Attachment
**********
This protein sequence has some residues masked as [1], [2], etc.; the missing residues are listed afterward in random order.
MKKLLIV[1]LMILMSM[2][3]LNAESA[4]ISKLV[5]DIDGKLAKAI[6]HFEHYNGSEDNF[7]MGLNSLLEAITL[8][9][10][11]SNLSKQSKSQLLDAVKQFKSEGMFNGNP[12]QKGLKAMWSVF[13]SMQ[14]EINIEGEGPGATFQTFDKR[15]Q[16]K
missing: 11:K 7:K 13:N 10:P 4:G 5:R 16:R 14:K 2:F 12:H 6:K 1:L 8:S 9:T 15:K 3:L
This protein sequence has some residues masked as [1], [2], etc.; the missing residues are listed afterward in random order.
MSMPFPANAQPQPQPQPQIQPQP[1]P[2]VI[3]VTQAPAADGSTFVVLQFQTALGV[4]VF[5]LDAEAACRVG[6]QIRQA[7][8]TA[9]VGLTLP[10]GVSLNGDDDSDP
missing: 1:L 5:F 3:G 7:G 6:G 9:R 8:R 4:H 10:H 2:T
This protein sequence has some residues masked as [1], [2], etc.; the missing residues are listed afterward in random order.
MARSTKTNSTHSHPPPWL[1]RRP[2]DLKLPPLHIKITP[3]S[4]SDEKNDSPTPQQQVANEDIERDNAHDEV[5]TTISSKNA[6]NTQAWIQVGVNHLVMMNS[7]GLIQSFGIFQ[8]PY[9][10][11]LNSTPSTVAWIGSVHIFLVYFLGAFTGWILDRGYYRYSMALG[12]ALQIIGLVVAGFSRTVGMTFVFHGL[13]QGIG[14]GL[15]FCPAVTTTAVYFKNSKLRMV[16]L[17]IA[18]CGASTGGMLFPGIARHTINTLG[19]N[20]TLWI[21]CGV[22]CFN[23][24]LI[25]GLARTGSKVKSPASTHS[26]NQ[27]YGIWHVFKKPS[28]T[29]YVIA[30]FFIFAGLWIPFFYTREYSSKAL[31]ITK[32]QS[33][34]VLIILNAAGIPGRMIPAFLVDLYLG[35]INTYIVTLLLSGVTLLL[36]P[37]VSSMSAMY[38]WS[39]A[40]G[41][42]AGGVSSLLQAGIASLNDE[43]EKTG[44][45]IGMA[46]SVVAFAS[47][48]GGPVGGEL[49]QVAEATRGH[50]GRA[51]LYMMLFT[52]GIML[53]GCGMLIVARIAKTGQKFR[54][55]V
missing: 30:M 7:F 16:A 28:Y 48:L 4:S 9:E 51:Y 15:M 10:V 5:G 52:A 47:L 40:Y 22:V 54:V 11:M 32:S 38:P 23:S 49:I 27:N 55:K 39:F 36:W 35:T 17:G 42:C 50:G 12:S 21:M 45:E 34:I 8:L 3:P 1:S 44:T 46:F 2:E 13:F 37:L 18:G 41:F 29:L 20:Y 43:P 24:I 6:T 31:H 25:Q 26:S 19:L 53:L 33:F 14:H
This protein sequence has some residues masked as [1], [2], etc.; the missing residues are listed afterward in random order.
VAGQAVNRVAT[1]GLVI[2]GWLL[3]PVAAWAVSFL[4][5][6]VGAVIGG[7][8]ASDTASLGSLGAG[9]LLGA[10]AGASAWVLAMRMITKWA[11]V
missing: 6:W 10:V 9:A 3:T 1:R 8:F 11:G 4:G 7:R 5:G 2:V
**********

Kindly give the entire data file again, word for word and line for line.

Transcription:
This protein sequence has some residues masked as [1], [2], etc.; the missing residues are listed afterward in random order.
MKKLLIV[1]LMILMSM[2][3]LNAESA[4]ISKLV[5]DIDGKLAKAI[6]HFEHYNGSEDNF[7]MGLNSLLEAITL[8][9][10][11]SNLSKQSKSQLLDAVKQFKSEGMFNGNP[12]QKGLKAMWSVF[13]SMQ[14]EINIEGEGPGATFQTFDKR[15]Q[16]K
missing: 11:K 7:K 13:N 10:P 4:G 5:R 16:R 14:K 2:F 12:H 6:K 1:L 8:S 9:T 15:K 3:L
This protein sequence has some residues masked as [1], [2], etc.; the missing residues are listed afterward in random order.
MSMPFPANAQPQPQPQPQIQPQP[1]P[2]VI[3]VTQAPAADGSTFVVLQFQTALGV[4]VF[5]LDAEAACRVG[6]QIRQA[7][8]TA[9]VGLTLP[10]GVSLNGDDDSDP
missing: 1:L 5:F 3:G 7:G 6:G 9:R 8:R 4:H 10:H 2:T
This protein sequence has some residues masked as [1], [2], etc.; the missing residues are listed afterward in random order.
MARSTKTNSTHSHPPPWL[1]RRP[2]DLKLPPLHIKITP[3]S[4]SDEKNDSPTPQQQVANEDIERDNAHDEV[5]TTISSKNA[6]NTQAWIQVGVNHLVMMNS[7]GLIQSFGIFQ[8]PY[9][10][11]LNSTPSTVAWIGSVHIFLVYFLGAFTGWILDRGYYRYSMALG[12]ALQIIGLVVAGFSRTVGMTFVFHGL[13]QGIG[14]GL[15]FCPAVTTTAVYFKNSKLRMV[16]L[17]IA[18]CGASTGGMLFPGIARHTINTLG[19]N[20]TLWI[21]CGV[22]CFN[23][24]LI[25]GLARTGSKVKSPASTHS[26]NQ[27]YGIWHVFKKPS[28]T[29]YVIA[30]FFIFAGLWIPFFYTREYSSKAL[31]ITK[32]QS[33][34]VLIILNAAGIPGRMIPAFLVDLYLG[35]INTYIVTLLLSGVTLLL[36]P[37]VSSMSAMY[38]WS[39]A[40]G[41][42]AGGVSSLLQAGIASLNDE[43]EKTG[44][45]IGMA[46]SVVAFAS[47][48]GGPVGGEL[49]QVAEATRGH[50]GRA[51]LYMMLFT[52]GIML[53]GCGMLIVARIAKTGQKFR[54][55]V
missing: 30:M 7:F 16:A 28:Y 48:L 4:S 9:E 51:Y 15:M 10:V 5:G 52:A 47:L 40:Y 22:V 54:V 11:M 32:S 38:P 23:S 49:I 27:N 55:K 39:F 36:W 35:T 17:G 42:C 50:G 12:S 21:M 45:E 34:I 8:L 3:P 1:S 44:T 46:F 2:E 13:F 37:L 18:G 41:F 29:L 20:Y 43:P 24:I 6:T 31:H 25:Q 26:S 19:L 53:L 33:F 14:H
This protein sequence has some residues masked as [1], [2], etc.; the missing residues are listed afterward in random order.
VAGQAVNRVAT[1]GLVI[2]GWLL[3]PVAAWAVSFL[4][5][6]VGAVIGG[7][8]ASDTASLGSLGAG[9]LLGA[10]AGASAWVLAMRMITKWA[11]V
missing: 6:W 10:V 9:A 3:T 1:R 8:F 11:G 4:G 7:R 5:G 2:V